Hot topic in Vail
Epic Pass sales way up, but warm November pinches revenue
The nearly snowless November cost Vail Resorts.
The largest ski resort operator in North America saw its first-quarter net loss climb to $62.6 million, or $1.70 a share, compared with $59.6 million for the same period last year. Revenue for the quarter increased 2.1 percent, to $178.3 million, including $110.8 million in mountain revenue and $67.4 million in lodging revenue.
That was a bit worse than company and analyst expectations.
“Any dip in call volume from November is also somewhat to be expected but not hugely concerning,” Vail Resorts chief Rob Katz told analysts during his company’s earnings release call Friday morning.
Lodging bookings at the company’s network of major ski areas in Colorado, Utah, California and British Columbia are pacing ahead of last year for the rest of the season, Katz said, noting that snow this week in Colorado and more flakes in the forecast have spiked the number of ski vacationers booking trips.
Vail Resorts in October closed on its $1 billion acquisition of Canada’s Whistler Blackcomb, which contributed to the loss for the quarter, a three-month autumn span that is traditionally very slow for ski resorts. Next week the company will open a new base facility at its Wilmot Mountain near Chicago, where sales of the company’s industry-leading Epic Pass surged this season. That increase in Chicago affirms the company’s strategy to buy small ski areas outside metro areas — such as Afton Alps near Minneapolis and Mount Brighton near Detroit — to fuel sales of its Epic Pass.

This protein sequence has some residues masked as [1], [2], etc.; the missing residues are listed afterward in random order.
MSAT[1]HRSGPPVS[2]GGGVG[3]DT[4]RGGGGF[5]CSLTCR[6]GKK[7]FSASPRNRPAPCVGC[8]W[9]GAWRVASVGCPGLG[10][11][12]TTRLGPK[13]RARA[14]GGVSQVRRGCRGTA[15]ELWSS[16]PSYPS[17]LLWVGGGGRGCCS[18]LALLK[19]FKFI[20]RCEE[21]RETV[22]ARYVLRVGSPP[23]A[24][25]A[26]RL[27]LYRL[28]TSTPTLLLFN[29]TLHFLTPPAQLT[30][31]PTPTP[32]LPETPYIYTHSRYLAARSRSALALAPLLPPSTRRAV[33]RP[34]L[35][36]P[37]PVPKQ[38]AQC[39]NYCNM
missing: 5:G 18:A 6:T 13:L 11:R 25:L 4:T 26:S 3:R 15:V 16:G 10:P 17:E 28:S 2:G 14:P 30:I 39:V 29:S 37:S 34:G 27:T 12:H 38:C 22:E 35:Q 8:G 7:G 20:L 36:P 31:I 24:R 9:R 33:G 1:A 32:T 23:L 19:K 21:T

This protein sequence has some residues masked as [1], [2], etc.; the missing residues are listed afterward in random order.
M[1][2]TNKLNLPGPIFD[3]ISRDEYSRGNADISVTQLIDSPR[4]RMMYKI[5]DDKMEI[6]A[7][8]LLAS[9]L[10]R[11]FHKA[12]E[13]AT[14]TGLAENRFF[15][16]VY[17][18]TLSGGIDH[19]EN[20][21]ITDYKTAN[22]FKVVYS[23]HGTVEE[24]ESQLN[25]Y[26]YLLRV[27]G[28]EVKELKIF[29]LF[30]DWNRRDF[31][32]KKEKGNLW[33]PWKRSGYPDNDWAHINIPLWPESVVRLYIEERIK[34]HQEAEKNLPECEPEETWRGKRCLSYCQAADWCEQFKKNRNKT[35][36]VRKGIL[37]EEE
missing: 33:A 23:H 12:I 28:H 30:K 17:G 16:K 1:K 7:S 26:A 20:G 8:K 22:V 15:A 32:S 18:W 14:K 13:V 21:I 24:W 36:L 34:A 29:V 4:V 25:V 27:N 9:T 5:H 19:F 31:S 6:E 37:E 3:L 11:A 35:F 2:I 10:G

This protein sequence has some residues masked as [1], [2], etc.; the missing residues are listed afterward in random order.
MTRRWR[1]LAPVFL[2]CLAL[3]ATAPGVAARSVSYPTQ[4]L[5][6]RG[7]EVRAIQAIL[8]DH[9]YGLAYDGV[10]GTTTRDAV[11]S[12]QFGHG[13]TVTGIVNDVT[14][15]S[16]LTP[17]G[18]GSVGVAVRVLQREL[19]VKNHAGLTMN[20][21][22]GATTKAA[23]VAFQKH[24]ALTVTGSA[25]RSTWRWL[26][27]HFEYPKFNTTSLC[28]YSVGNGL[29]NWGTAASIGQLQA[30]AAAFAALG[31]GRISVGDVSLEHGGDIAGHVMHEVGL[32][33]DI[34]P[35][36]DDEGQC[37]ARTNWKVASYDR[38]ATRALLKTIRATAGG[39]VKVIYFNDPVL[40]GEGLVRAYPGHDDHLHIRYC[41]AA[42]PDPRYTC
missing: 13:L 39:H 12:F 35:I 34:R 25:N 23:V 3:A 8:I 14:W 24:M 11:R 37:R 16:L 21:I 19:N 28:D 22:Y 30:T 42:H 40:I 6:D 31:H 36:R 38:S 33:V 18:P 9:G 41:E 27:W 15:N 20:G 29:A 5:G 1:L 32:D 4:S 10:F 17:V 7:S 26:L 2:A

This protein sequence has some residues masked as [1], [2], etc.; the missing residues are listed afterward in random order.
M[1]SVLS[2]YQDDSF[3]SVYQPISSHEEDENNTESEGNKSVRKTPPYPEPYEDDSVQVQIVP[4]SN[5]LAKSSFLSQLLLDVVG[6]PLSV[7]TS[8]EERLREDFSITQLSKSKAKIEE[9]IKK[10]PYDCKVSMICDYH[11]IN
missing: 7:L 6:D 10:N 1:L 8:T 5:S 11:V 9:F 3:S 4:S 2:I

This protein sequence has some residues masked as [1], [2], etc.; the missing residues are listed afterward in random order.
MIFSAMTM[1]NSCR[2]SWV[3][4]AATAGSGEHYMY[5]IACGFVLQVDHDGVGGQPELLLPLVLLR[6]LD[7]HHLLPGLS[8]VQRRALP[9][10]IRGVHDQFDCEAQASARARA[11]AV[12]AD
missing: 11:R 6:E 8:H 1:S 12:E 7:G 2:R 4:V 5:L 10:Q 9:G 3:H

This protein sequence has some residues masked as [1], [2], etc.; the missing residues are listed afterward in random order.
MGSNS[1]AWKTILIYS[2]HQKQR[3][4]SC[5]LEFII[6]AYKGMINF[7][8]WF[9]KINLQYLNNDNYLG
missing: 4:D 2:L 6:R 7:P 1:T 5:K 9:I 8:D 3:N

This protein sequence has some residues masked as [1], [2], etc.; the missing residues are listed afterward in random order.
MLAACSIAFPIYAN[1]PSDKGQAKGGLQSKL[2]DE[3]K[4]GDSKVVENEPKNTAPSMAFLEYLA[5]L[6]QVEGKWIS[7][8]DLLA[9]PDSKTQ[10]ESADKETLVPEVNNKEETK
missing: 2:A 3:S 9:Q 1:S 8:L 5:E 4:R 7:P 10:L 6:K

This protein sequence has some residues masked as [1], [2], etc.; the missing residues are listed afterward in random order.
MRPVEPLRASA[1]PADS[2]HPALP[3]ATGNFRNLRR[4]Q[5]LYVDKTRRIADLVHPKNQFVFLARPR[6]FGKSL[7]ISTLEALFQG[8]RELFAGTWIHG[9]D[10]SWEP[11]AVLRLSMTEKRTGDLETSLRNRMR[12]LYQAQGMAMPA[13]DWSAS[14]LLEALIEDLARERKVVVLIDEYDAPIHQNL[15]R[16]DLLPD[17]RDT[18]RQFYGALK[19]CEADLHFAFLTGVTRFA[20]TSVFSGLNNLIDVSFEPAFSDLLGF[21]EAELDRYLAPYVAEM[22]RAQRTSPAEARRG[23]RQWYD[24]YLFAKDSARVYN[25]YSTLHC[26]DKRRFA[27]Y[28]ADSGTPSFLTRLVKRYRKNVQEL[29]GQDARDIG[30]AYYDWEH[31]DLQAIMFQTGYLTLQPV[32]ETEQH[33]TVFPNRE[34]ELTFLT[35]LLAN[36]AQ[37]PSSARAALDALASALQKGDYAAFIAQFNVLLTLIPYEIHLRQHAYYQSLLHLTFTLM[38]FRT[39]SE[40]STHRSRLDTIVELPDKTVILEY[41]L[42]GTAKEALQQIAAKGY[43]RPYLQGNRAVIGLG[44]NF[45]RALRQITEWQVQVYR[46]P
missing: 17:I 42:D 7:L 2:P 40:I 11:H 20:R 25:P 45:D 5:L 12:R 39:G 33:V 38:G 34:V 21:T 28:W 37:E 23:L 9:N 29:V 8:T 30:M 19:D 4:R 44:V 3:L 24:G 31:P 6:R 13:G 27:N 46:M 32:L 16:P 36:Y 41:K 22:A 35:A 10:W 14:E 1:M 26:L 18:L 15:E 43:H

Epic Pass sales, not counting passes at Whistler Blackcomb and Perisher in Australia, were up 16 percent, with sales dollars up 20 percent compared with this time last year. That marks several years of robust annual increases in Epic Passes. The company expects sales of all its pass products — including at its newest resort, Whistler Blackcomb — to reach 650,000 this season, up from about 500,000 last year. That is probably more than all other resort season passes sold across North America combined.
Katz said Vail Resorts was pleased with the performance of its $25 million Epic Discovery summer programs at Vail and California’s Heavenly resorts, where ziplines, alpine coasters and interactive experiences drew record crowds. Construction of the new summer infrastructure pushed into July, dropping revenue “a tad short of expectations,” Katz said.
Katz said gains in summer revenue and visitation at the company’s resorts “were outstanding and, candidly, gives us more confidence for growth in this area.”
Snowmaking crews work Nov. 24 to apply precious powder to Vail and Beaver Creek mountain terrain.